He looked at his watch to see how much time he had before bed. He was far from tired and it was only 6:00 in the evening. 6:00? Shit. He still had to get ready for his date with Tiera and meet her down at Rustler’s Steak House at seven.
He launched himself from the desk, took a shower, shaved, and got dressed. He kept his appearance casual, but slightly dressy. He figured that this would help his chances. A little before 7, he drove down to Rustler’s Steak House, the only restaurant in town and a damn good one at that. It wouldn’t be a fancy date—eating at Rustler’s was a rustic affair with aged wooden planks for floors and cowboy western stuff hanging on the walls. However, you’d be hard pressed to find a better cooked steak in these United States.
He was slightly early, so he took a table for two and waited for Tiera. Soon, she was through the front door marching up to the table as if she already knew exactly where he was. Eddie stared at her as she walked up. She was wearing tight jeans and a black top, radiating. Damn, he thought. She sure was something to look at.
“Oh, I need a drink. I was absolutely worthless today. I didn’t get a single fucking thing done. Not a word,” she said as she sat down.
“Well, I hope you like your drinks cold and in brown bottles, because that’s all they’ve got.”
“Anything with alcohol. I’ll take whatever. You know sometimes you just don’t have it. Sometimes the words just don’t come.”
Eddie grimaced as she said the last line. The conversation then moved on to other things from here and he was grateful. He didn’t want her to know that he hadn’t gotten anything accomplished, that they didn’t have any reason to celebrate. In fact, she may have forgotten that they were supposed to be celebrating and that this was just a simple date.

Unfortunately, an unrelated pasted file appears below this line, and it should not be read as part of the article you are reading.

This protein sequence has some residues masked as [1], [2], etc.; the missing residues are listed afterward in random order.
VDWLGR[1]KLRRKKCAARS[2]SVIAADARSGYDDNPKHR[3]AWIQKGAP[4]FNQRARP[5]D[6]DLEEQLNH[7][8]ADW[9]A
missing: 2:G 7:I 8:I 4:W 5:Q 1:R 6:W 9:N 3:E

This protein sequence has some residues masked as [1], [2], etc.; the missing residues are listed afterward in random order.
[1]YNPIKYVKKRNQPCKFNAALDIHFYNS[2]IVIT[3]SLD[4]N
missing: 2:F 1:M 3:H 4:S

They ordered a pail full of ice with bottled beer in it and a couple of steaks. Unlike his protagonist, Tucker, Eddie liked his steaks well done, like shoe leather. Tiera had a go at him with this, told him that he was wasting a perfectly good cut of meat. She wasn’t shy in the food department either and ordered a rib eye, served a little bit rare. He got a little hot watching her eat it and wondered how she kept her figure. He knew the answer to that question as soon as it arose. He had seen her plenty of times jogging up Grant Street, wearing nothing but shorts and a sports bra. Cocktease indeed.
They finished up dinner and Eddie paid. It had been a pleasant enough night. All talks of writing had ceased after the initial greeting and they kept things light and playful like before. He walked her to her car, and she turned to him. He kissed her hard on the mouth, tasting the breath mints they had picked up from the cash register, moved his hand to the small of her back.
Eddie declined her offer of a nightcap back at her place. He had work to do and he knew what a drink with her would lead to. If he fell asleep at her place the dream might not come. He wanted to keep everything like before, a recreation of the same environment he was in when the nightmare came, and he needed his own bed.
She seemed disappointed, but he told her he’d take a rain check for tomorrow.
He went home and watched TV until he began to feel tired. He then carefully set a pad of paper and his pen and ink on the nightstand. He knew that what he was planning was practically impossible. How many awesome dreams had he awoken from to which he’d wanted to return? Too many to count and this wasn’t a dream. This was a nightmare, and these things reoccurred all the time. Didn’t they?
The sleep wouldn’t come and so the dreams didn’t come. Inevitably, the words didn’t come.